Network World Magazine recently ran a review of Cisco’s new ASA 5500 SSL VPN technology. Nestled in the review are a couple great tidbits about why direct integration between user directories and network infrastructure devices is a bad idea, and why the flexibility of your authentication infrastructure is key to allowing user AAA to work as promised by the tenets of NAC.
In our authentication and authorization tests, we discovered that while the ASA claims to support Active directory and Sun’s Lightweight Directory Access Protocol server, it didn’t support our schema of the Sun LDAP server. When we tried switching over to our SecurID RADIUS server, we discovered that Cisco fully supports the additional RADIUS messages required to integrate with SecurID.
However, Cisco had no flexibility in mapping users to groups, and would have required us to change our existing RADIUS schema, breaking all the other applications plugged into SecurID.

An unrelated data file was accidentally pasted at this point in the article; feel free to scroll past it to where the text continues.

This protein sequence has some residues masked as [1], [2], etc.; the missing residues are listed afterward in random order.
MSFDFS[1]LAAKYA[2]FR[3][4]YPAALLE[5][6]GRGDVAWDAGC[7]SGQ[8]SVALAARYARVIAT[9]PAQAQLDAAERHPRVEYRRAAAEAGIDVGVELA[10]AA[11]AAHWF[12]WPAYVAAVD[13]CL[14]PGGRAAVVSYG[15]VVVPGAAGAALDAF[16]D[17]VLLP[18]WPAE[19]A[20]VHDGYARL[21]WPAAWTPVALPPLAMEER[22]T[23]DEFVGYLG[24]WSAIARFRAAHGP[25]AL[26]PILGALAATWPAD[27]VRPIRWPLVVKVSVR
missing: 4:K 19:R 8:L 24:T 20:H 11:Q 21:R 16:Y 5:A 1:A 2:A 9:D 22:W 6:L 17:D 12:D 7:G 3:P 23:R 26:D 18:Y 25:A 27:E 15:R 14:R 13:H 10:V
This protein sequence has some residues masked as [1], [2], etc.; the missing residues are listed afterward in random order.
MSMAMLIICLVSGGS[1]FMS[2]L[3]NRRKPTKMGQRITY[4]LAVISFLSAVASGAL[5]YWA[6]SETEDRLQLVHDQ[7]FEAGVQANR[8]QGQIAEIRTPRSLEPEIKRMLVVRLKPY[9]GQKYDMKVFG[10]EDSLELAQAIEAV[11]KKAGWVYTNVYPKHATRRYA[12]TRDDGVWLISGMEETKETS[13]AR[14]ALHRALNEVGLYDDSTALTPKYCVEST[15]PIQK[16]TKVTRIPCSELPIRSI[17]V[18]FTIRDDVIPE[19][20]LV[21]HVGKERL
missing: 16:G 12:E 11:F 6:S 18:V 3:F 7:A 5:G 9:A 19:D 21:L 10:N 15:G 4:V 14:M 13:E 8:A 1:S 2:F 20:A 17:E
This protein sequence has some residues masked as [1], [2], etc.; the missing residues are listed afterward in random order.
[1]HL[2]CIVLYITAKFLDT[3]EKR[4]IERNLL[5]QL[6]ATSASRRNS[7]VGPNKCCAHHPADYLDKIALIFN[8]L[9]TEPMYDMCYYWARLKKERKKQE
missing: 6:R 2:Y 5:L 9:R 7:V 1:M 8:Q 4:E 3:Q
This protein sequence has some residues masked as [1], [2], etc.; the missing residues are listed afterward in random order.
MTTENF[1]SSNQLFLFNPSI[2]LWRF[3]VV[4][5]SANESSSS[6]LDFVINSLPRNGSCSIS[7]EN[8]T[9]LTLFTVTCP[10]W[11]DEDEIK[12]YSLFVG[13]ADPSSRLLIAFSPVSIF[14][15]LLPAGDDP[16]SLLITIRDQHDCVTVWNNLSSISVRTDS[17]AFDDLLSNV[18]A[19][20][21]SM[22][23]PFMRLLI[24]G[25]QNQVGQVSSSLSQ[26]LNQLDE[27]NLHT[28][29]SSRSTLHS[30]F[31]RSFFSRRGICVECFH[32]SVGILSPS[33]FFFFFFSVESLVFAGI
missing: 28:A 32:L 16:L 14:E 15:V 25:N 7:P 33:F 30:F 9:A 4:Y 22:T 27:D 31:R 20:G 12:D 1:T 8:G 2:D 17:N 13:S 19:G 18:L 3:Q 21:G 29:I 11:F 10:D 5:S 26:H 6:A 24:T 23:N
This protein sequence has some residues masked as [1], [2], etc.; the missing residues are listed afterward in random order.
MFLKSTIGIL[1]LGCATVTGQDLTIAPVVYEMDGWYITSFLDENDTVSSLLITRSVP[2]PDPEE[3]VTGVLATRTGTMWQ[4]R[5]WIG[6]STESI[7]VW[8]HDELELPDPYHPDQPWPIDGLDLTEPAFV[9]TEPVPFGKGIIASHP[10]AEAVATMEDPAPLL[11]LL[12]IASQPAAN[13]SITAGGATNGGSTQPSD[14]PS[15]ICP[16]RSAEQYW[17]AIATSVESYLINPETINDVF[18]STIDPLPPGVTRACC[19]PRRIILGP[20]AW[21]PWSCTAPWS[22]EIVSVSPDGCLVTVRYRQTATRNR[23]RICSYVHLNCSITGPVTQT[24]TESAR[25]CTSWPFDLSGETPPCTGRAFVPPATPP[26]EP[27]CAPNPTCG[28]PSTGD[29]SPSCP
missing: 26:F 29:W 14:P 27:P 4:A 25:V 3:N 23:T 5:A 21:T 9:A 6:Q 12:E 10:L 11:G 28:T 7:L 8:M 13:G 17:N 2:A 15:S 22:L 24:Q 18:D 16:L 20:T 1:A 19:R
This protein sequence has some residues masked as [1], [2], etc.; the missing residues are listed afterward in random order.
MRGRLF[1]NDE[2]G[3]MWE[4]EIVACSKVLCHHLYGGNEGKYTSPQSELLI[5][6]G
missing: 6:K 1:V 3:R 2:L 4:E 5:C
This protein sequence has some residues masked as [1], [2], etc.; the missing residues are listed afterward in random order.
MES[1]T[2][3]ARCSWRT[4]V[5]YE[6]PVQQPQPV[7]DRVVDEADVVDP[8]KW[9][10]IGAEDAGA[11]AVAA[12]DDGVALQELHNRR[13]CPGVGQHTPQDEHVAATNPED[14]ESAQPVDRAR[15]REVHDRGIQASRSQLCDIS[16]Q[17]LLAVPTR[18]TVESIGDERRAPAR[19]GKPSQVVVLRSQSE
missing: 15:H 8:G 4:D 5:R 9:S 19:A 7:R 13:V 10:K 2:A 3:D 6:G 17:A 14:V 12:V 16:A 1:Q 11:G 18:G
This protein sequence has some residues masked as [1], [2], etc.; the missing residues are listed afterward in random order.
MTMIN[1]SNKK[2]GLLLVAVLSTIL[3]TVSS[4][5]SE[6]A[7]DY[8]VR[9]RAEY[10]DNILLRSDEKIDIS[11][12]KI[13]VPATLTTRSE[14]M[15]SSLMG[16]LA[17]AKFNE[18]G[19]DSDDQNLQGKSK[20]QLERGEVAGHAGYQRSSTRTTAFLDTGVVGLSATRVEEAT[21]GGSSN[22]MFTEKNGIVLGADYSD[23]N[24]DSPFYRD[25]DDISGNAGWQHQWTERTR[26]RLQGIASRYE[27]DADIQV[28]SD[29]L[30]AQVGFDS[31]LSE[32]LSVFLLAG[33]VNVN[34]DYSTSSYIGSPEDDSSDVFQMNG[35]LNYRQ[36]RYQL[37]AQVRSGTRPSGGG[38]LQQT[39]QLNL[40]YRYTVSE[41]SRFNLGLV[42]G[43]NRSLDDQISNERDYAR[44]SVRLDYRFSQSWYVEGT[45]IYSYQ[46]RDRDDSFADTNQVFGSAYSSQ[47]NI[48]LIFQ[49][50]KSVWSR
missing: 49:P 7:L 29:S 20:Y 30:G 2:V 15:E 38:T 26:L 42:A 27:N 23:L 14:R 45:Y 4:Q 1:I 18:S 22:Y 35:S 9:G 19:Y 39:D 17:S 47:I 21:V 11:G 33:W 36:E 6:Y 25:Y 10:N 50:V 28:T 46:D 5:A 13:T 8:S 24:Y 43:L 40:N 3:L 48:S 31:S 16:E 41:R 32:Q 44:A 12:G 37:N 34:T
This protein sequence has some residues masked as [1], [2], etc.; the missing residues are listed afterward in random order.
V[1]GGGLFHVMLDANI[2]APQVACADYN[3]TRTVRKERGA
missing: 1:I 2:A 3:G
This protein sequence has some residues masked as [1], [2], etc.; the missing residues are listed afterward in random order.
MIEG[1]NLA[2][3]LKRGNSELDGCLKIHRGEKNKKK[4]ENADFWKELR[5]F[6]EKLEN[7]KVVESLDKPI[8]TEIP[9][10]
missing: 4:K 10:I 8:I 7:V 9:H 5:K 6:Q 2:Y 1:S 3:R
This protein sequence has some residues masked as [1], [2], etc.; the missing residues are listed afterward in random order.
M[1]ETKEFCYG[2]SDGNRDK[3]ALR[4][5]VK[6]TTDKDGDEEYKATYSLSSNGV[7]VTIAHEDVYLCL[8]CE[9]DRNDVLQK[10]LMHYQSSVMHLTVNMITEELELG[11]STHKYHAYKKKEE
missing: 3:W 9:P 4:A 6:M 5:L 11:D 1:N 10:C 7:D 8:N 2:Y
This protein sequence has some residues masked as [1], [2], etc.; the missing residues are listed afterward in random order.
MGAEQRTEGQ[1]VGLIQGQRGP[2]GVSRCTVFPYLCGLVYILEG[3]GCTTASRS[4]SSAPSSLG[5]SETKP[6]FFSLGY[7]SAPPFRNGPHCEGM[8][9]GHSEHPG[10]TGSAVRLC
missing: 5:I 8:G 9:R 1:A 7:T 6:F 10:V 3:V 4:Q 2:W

The two critical bits of learning here are first that in real-world deployments, schemas are rarely designed to support the network infrastructure device and often they are non-standard. This is one of the many reasons why direct integration from the network infrastructure device to the directory is architecturally a bad idea. The fact that this was exposed even in a test environment simply magnifies the concern. Second, many current RADIUS servers simply lack the capability to integrate the directories and network devices with the flexibility required by today’s deployments. Interconnecting between ethernet switches, firewalls, VPN gateways, wireless APs, dial-up servers, and Microsoft Active Directory, LDAP, and token servers requires approaching the policy-based AAA problem in a new way.